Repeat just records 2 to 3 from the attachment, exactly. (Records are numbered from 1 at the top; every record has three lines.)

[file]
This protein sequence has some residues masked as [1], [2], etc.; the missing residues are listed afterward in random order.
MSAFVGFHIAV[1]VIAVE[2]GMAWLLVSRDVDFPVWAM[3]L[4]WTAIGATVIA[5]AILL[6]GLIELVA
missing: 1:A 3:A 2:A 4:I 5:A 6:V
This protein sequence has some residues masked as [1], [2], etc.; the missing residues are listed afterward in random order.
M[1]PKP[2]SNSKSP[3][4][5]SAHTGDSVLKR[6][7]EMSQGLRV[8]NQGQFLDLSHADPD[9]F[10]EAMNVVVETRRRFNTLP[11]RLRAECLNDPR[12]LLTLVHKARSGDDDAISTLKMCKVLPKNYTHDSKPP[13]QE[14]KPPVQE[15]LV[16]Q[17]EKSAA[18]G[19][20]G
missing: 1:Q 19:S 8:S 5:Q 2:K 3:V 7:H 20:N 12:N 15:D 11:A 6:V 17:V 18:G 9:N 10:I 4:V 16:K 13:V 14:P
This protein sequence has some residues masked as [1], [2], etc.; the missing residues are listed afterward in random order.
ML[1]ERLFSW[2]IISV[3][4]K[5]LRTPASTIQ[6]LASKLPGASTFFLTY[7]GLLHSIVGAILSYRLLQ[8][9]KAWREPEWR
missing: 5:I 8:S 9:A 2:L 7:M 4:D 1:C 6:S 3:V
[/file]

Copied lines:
This protein sequence has some residues masked as [1], [2], etc.; the missing residues are listed afterward in random order.
M[1]PKP[2]SNSKSP[3][4][5]SAHTGDSVLKR[6][7]EMSQGLRV[8]NQGQFLDLSHADPD[9]F[10]EAMNVVVETRRRFNTLP[11]RLRAECLNDPR[12]LLTLVHKARSGDDDAISTLKMCKVLPKNYTHDSKPP[13]QE[14]KPPVQE[15]LV[16]Q[17]EKSAA[18]G[19][20]G
missing: 1:Q 19:S 8:S 5:Q 2:K 3:V 7:H 20:N 12:N 15:D 11:A 6:V 17:V 18:G 9:N 10:I 4:V 16:K 13:V 14:P
This protein sequence has some residues masked as [1], [2], etc.; the missing residues are listed afterward in random order.
ML[1]ERLFSW[2]IISV[3][4]K[5]LRTPASTIQ[6]LASKLPGASTFFLTY[7]GLLHSIVGAILSYRLLQ[8][9]KAWREPEWR
missing: 5:I 8:S 9:A 2:L 7:M 4:D 1:C 6:S 3:V